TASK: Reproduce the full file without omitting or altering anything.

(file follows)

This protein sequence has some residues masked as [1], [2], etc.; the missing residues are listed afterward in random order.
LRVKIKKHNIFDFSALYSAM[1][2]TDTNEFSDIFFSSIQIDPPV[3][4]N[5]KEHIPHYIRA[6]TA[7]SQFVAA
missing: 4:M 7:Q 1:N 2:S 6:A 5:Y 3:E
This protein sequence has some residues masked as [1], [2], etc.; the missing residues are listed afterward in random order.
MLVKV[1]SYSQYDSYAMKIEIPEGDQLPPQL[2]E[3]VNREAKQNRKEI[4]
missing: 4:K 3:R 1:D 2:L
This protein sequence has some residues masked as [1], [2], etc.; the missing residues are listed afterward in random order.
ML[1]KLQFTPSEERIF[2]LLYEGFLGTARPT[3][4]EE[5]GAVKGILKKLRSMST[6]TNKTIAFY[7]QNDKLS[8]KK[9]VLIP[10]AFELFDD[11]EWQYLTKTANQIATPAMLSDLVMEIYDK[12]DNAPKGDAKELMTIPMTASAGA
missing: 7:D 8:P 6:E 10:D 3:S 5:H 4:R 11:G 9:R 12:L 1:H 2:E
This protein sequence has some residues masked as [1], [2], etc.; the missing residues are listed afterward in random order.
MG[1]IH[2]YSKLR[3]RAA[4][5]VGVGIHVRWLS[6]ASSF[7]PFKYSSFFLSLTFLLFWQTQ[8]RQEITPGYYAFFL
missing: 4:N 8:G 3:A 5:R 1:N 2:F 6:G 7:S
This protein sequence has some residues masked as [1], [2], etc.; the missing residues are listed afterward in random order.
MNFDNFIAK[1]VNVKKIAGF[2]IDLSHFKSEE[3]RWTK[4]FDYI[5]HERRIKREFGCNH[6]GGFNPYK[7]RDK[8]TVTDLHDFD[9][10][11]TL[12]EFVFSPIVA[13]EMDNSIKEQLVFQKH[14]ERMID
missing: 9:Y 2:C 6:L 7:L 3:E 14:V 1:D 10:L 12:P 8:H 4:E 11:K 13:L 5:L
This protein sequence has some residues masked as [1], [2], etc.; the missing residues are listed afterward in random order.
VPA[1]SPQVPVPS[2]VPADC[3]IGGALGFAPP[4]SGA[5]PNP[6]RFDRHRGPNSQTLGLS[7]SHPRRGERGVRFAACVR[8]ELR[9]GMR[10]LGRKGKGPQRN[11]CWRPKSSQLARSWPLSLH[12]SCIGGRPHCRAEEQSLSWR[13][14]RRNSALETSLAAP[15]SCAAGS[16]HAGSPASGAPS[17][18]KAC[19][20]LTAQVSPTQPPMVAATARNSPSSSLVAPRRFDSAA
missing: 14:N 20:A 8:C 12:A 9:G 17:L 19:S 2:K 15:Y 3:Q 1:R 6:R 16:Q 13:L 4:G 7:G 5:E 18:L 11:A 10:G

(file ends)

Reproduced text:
This protein sequence has some residues masked as [1], [2], etc.; the missing residues are listed afterward in random order.
LRVKIKKHNIFDFSALYSAM[1][2]TDTNEFSDIFFSSIQIDPPV[3][4]N[5]KEHIPHYIRA[6]TA[7]SQFVAA
missing: 4:M 7:Q 1:N 2:S 6:A 5:Y 3:E
This protein sequence has some residues masked as [1], [2], etc.; the missing residues are listed afterward in random order.
MLVKV[1]SYSQYDSYAMKIEIPEGDQLPPQL[2]E[3]VNREAKQNRKEI[4]
missing: 4:K 3:R 1:D 2:L
This protein sequence has some residues masked as [1], [2], etc.; the missing residues are listed afterward in random order.
ML[1]KLQFTPSEERIF[2]LLYEGFLGTARPT[3][4]EE[5]GAVKGILKKLRSMST[6]TNKTIAFY[7]QNDKLS[8]KK[9]VLIP[10]AFELFDD[11]EWQYLTKTANQIATPAMLSDLVMEIYDK[12]DNAPKGDAKELMTIPMTASAGA
missing: 7:D 8:P 6:E 10:D 3:S 5:H 4:R 11:G 9:R 12:L 1:H 2:E
This protein sequence has some residues masked as [1], [2], etc.; the missing residues are listed afterward in random order.
MG[1]IH[2]YSKLR[3]RAA[4][5]VGVGIHVRWLS[6]ASSF[7]PFKYSSFFLSLTFLLFWQTQ[8]RQEITPGYYAFFL
missing: 4:N 8:G 3:A 5:R 1:N 2:F 6:G 7:S
This protein sequence has some residues masked as [1], [2], etc.; the missing residues are listed afterward in random order.
MNFDNFIAK[1]VNVKKIAGF[2]IDLSHFKSEE[3]RWTK[4]FDYI[5]HERRIKREFGCNH[6]GGFNPYK[7]RDK[8]TVTDLHDFD[9][10][11]TL[12]EFVFSPIVA[13]EMDNSIKEQLVFQKH[14]ERMID
missing: 9:Y 2:C 6:L 7:L 3:E 14:V 1:D 10:L 12:P 8:H 4:E 11:K 13:L 5:L
This protein sequence has some residues masked as [1], [2], etc.; the missing residues are listed afterward in random order.
VPA[1]SPQVPVPS[2]VPADC[3]IGGALGFAPP[4]SGA[5]PNP[6]RFDRHRGPNSQTLGLS[7]SHPRRGERGVRFAACVR[8]ELR[9]GMR[10]LGRKGKGPQRN[11]CWRPKSSQLARSWPLSLH[12]SCIGGRPHCRAEEQSLSWR[13][14]RRNSALETSLAAP[15]SCAAGS[16]HAGSPASGAPS[17][18]KAC[19][20]LTAQVSPTQPPMVAATARNSPSSSLVAPRRFDSAA
missing: 14:N 20:A 8:C 12:A 9:G 17:L 19:S 2:K 15:Y 3:Q 1:R 6:R 16:Q 13:L 4:G 7:G 5:E 18:L 11:A 10:G